Stabilisers are chemical compounds added to a solution or mixture to keep it stable, thus avoiding any unwanted change over time. Stabilisers can be naturally extracted from plants or synthesised in laboratory. They are widely used in many industrial products, including food, fuels, plastics, medicine, cleaning products and perfumes. Heat, light and oxygen can degrade the fragrance of perfumes with time. Stannic chloride pentahydrate, cyclodextrin and Origanox WS are compounds used to stabilise perfumes.
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Stannic Chloride Pentahydrate
Stannic chloride pentahydrate is used as to stabilise perfumes in lotions, soaps and other cosmetic products. It also prevents colour fading, which can occur if products are exposed to light. According to the website Chemical Land 21, other applications for stannic chloride pentahydrate include as a PVC stabiliser, glass-strengthening agent and component of coatings for ceramics.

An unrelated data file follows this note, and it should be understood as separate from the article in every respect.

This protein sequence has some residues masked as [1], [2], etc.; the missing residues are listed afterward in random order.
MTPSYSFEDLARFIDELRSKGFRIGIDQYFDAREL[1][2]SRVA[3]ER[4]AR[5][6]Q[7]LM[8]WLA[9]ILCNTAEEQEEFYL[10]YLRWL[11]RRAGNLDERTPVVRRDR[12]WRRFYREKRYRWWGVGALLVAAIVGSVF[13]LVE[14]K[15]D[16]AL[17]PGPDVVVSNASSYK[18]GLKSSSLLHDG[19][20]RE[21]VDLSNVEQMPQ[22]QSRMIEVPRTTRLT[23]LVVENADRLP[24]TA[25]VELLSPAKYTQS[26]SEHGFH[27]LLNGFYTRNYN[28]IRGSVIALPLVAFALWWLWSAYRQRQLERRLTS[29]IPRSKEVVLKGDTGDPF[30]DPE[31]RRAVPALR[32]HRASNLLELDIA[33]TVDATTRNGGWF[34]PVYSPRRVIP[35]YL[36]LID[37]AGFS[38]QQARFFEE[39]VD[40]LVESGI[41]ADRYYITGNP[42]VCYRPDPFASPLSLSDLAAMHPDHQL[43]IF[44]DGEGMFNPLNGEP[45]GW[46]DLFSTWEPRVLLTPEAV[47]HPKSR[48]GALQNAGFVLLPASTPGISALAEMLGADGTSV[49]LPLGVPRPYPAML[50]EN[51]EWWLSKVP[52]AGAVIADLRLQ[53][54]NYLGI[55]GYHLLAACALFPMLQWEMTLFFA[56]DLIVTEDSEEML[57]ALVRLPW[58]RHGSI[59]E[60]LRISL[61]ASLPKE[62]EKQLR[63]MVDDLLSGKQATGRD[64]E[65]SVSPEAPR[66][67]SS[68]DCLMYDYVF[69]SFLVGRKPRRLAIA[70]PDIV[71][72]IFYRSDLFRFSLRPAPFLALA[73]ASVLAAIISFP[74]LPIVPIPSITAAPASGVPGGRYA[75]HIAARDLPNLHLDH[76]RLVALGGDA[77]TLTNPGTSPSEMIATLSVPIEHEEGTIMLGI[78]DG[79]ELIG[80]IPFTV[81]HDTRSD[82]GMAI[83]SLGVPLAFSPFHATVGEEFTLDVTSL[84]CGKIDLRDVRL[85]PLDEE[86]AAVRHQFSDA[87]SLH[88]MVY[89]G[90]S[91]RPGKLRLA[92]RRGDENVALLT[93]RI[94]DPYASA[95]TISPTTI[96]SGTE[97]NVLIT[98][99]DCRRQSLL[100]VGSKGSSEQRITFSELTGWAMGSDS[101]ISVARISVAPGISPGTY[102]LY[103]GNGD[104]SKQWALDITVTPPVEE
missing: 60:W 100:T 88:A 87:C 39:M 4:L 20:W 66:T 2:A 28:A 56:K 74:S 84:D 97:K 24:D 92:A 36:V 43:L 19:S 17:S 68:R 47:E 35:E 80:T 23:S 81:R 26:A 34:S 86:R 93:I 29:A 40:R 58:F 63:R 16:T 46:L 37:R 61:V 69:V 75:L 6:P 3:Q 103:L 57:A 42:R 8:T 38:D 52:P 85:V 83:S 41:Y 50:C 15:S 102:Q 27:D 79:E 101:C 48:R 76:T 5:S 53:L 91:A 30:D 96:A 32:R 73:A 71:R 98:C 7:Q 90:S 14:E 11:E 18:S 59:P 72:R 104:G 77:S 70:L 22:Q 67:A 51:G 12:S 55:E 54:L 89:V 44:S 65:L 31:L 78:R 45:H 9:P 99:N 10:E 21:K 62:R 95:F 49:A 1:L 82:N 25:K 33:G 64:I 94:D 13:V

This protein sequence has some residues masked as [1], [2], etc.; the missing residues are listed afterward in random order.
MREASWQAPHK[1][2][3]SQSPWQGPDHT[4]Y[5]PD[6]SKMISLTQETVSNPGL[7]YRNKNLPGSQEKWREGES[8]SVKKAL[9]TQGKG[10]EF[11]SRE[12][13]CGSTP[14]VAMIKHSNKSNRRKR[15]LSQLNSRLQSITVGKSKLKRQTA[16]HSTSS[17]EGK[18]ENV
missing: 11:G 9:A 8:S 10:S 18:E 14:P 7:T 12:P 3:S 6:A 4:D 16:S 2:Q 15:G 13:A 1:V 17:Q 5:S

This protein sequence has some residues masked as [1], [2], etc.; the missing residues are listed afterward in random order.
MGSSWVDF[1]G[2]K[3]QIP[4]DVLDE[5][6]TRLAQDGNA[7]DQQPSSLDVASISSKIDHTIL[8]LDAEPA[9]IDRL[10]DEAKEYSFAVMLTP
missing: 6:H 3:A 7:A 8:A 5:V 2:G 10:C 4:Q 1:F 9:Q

Cyclodextrin is part of a family of organic compounds that can be produced from starch, a carbohydrate abundant in some foods, such as potatoes and wheat. According to Helena Dodziuk in "Cyclodextrins and Their Complexes: Chemistry, Analytical Methods, Applications," cyclodextrin is used in 75 per cent of perfumes and spray deodorants produced in Europe. This compound presents bactericide properties, and it is also used as a stabiliser in the food industry.
Origanox WS is the commercial name of a natural compound made with the extract of oregano. According to Michael Ash in the "Handbook of Preservatives," Origanox is natural and dissolves in water. Apart from preserving the fragrance of perfumes and other cosmetic products, the extract of oregano is also used in the pharmaceutical industry as an anti-inflammatory agent for the skin.
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